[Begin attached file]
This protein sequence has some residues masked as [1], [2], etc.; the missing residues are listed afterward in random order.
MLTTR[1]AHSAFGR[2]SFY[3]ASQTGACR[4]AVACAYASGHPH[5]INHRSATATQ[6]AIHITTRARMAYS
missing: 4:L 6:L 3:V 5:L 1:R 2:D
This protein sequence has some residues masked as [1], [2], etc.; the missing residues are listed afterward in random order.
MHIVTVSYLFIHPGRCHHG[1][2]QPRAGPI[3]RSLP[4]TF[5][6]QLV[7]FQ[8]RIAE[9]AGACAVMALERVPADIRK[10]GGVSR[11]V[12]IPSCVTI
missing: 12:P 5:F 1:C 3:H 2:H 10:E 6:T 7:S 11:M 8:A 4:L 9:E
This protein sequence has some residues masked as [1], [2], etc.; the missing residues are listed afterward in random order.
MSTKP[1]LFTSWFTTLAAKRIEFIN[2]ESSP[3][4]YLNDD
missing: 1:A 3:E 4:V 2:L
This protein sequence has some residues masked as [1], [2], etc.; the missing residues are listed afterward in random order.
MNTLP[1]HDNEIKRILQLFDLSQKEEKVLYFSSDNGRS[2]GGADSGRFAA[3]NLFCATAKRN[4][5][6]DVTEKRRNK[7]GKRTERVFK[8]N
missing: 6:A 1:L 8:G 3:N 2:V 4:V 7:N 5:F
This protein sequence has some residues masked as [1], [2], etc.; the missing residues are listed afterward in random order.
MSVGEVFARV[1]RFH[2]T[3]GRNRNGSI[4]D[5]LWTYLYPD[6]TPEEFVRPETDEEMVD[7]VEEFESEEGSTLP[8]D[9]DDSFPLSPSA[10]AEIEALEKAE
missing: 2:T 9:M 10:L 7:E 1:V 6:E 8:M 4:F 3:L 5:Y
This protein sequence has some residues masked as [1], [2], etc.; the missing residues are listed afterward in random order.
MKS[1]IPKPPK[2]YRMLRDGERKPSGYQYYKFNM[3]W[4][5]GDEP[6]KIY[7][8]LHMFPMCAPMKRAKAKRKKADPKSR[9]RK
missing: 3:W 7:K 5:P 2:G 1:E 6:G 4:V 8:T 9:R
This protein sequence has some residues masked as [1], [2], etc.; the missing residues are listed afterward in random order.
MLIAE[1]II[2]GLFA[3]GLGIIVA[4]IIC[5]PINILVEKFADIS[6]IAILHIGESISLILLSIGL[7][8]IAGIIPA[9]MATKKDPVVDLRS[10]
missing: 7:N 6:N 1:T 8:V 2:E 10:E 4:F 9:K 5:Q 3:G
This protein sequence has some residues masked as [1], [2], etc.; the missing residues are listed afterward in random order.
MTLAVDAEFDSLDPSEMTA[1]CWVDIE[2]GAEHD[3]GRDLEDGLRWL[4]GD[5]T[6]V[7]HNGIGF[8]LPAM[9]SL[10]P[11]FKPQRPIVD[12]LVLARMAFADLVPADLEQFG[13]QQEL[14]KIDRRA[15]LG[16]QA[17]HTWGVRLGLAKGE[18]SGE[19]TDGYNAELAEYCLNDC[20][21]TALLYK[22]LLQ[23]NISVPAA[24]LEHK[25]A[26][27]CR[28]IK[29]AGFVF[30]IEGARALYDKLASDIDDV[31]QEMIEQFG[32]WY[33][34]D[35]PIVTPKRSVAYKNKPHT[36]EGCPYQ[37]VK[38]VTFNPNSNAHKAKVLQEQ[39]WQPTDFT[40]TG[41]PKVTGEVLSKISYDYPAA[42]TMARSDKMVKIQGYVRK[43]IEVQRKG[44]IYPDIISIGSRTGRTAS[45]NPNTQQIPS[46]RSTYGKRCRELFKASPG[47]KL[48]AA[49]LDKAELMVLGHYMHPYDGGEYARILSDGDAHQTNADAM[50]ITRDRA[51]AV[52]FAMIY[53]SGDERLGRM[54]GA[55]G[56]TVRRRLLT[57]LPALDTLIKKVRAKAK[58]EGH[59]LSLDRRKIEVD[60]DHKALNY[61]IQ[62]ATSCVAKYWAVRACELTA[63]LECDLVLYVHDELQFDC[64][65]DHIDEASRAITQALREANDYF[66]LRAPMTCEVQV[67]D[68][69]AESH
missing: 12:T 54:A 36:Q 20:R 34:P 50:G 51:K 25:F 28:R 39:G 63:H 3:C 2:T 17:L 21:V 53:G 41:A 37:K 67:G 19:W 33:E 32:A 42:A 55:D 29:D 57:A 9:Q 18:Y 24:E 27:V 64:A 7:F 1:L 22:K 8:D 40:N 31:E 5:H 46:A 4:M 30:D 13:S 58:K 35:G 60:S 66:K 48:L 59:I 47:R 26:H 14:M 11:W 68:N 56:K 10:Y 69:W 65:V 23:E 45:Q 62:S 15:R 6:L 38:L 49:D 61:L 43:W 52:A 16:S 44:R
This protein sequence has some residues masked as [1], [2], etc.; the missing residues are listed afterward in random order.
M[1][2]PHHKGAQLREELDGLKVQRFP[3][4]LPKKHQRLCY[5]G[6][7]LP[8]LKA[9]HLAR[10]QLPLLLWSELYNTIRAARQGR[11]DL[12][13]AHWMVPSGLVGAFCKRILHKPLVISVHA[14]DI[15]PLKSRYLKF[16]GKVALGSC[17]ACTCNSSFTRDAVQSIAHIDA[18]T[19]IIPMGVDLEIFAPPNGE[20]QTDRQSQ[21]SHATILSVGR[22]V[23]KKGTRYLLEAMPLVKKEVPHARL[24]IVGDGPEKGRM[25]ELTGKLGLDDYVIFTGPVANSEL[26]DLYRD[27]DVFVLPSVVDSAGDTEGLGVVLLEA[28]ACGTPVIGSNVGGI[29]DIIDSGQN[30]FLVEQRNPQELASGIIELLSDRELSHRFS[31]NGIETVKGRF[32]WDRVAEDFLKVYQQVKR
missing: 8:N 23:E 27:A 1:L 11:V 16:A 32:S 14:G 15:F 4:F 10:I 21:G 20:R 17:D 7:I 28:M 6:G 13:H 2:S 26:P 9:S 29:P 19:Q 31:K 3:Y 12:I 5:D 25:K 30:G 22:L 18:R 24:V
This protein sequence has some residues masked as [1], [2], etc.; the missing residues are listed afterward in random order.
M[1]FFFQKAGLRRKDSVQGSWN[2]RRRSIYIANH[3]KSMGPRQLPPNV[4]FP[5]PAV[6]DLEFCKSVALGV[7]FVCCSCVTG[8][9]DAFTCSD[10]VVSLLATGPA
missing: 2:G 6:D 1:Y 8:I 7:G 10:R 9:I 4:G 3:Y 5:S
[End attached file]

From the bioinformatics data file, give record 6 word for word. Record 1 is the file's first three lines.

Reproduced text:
This protein sequence has some residues masked as [1], [2], etc.; the missing residues are listed afterward in random order.
MKS[1]IPKPPK[2]YRMLRDGERKPSGYQYYKFNM[3]W[4][5]GDEP[6]KIY[7][8]LHMFPMCAPMKRAKAKRKKADPKSR[9]RK
missing: 3:W 7:K 5:P 2:G 1:E 6:G 4:V 8:T 9:R